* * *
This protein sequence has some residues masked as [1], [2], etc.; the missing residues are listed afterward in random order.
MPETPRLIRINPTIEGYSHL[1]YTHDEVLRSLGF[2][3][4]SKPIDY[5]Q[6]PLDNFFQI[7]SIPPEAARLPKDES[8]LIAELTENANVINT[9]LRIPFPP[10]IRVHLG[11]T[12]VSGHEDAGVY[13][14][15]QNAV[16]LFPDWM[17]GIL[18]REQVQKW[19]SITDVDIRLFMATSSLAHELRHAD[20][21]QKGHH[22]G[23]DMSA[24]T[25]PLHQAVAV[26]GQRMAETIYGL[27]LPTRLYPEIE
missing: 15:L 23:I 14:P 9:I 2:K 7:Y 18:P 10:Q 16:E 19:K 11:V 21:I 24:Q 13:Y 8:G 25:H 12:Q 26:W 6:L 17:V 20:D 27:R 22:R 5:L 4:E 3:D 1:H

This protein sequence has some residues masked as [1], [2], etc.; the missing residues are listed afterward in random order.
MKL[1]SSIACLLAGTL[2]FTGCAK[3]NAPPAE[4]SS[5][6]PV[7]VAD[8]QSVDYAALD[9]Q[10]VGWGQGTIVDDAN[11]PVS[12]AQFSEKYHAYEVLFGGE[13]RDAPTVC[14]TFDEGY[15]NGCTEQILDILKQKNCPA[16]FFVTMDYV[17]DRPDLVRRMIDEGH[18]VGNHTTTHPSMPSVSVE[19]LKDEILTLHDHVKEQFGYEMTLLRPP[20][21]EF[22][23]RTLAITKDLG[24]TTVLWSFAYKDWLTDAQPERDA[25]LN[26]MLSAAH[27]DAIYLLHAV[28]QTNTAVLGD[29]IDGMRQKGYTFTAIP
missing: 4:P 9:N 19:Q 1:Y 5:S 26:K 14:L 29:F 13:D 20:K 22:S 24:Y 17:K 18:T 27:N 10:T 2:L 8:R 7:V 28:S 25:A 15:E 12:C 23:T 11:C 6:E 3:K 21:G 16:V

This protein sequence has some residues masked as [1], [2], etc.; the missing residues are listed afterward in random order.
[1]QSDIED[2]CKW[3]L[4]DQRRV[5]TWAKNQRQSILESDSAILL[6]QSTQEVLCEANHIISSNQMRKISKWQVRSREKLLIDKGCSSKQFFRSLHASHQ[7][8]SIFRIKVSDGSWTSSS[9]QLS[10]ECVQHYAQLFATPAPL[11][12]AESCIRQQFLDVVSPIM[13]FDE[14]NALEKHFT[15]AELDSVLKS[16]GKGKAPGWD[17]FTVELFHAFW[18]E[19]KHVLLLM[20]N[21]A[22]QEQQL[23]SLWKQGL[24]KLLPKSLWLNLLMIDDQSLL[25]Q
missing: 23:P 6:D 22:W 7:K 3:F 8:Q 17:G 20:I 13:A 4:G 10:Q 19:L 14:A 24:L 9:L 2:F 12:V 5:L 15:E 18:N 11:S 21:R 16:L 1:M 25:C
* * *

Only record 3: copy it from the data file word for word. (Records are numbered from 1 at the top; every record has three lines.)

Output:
This protein sequence has some residues masked as [1], [2], etc.; the missing residues are listed afterward in random order.
[1]QSDIED[2]CKW[3]L[4]DQRRV[5]TWAKNQRQSILESDSAILL[6]QSTQEVLCEANHIISSNQMRKISKWQVRSREKLLIDKGCSSKQFFRSLHASHQ[7][8]SIFRIKVSDGSWTSSS[9]QLS[10]ECVQHYAQLFATPAPL[11][12]AESCIRQQFLDVVSPIM[13]FDE[14]NALEKHFT[15]AELDSVLKS[16]GKGKAPGWD[17]FTVELFHAFW[18]E[19]KHVLLLM[20]N[21]A[22]QEQQL[23]SLWKQGL[24]KLLPKSLWLNLLMIDDQSLL[25]Q
missing: 23:P 6:D 22:W 7:K 3:F 8:Q 17:G 20:I 13:A 4:G 10:Q 19:L 14:A 24:L 9:L 2:F 12:V 5:L 15:E 18:N 11:S 21:R 16:L 1:M 25:C